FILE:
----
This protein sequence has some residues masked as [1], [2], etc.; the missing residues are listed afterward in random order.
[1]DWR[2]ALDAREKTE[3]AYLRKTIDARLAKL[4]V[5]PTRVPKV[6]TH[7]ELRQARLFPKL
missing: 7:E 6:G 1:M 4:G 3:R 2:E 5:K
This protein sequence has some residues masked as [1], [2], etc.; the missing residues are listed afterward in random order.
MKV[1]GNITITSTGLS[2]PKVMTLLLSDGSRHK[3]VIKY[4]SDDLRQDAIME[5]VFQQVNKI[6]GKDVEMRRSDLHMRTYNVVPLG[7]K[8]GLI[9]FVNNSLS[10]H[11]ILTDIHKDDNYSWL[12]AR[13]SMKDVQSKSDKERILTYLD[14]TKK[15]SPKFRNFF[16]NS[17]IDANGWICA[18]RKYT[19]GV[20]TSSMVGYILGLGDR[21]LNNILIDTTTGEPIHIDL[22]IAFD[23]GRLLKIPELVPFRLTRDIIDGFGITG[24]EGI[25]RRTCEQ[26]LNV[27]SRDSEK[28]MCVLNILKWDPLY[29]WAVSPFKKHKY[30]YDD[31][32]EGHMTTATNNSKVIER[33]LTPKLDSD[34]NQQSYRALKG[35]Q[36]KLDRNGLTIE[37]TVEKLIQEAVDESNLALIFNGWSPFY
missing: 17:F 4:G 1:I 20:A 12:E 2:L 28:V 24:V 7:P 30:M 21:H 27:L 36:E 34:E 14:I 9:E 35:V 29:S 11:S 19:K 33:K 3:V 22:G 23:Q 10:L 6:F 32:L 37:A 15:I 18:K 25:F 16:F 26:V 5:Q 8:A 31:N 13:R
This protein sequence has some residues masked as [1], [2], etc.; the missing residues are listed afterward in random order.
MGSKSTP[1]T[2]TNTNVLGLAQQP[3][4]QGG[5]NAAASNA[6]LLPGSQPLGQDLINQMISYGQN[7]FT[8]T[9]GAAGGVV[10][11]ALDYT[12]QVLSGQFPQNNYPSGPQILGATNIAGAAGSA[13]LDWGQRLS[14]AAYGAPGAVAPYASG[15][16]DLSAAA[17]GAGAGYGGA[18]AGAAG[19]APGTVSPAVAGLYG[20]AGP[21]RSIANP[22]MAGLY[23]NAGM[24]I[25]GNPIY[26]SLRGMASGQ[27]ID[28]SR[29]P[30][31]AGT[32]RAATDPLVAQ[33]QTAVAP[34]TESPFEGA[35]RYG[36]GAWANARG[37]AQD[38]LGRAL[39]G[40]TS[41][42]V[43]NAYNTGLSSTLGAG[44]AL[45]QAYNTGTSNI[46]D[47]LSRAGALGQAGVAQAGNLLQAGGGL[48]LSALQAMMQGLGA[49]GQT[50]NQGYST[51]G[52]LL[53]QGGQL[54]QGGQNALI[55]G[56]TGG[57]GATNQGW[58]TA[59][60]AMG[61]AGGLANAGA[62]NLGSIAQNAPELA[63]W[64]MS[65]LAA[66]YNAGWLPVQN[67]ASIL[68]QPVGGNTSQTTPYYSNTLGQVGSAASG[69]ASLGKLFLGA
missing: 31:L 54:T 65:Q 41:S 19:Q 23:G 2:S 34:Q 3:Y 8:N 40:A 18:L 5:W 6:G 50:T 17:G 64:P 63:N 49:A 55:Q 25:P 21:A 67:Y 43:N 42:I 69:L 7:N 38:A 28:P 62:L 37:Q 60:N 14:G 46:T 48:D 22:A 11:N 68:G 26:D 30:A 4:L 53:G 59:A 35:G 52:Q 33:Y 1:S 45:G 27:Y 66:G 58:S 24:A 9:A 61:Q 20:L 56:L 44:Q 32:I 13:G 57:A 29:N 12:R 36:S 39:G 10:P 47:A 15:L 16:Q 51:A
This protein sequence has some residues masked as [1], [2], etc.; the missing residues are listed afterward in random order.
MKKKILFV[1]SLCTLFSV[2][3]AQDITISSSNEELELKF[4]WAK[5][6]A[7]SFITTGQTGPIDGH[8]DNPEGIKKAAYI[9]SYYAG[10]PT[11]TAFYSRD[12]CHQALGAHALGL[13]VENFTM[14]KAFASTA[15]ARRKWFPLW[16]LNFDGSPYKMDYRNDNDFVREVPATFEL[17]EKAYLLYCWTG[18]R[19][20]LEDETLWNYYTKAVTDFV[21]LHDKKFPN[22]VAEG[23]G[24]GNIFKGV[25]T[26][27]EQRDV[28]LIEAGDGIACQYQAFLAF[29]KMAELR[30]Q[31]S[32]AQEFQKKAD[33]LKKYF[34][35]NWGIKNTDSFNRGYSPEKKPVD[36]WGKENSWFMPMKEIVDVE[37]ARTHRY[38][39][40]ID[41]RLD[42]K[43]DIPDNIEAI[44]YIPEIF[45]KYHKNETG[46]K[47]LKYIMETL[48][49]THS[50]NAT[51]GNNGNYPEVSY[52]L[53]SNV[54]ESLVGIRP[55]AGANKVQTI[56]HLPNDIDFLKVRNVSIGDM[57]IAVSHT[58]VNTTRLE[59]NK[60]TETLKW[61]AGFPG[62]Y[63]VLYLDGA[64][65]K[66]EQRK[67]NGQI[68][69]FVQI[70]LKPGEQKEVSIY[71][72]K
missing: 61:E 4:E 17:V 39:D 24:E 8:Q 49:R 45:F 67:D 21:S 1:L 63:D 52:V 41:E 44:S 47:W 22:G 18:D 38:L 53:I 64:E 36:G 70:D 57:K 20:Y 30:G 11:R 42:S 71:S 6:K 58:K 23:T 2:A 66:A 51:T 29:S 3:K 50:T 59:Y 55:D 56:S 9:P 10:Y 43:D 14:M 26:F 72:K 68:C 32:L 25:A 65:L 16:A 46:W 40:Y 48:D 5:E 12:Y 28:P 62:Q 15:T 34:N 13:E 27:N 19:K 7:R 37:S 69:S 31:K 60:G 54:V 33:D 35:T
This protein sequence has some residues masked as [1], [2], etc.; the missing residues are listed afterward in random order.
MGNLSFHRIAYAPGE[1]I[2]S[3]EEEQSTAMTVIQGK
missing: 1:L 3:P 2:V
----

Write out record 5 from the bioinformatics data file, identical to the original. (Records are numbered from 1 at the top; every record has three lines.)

This protein sequence has some residues masked as [1], [2], etc.; the missing residues are listed afterward in random order.
MGNLSFHRIAYAPGE[1]I[2]S[3]EEEQSTAMTVIQGK
missing: 1:L 3:P 2:V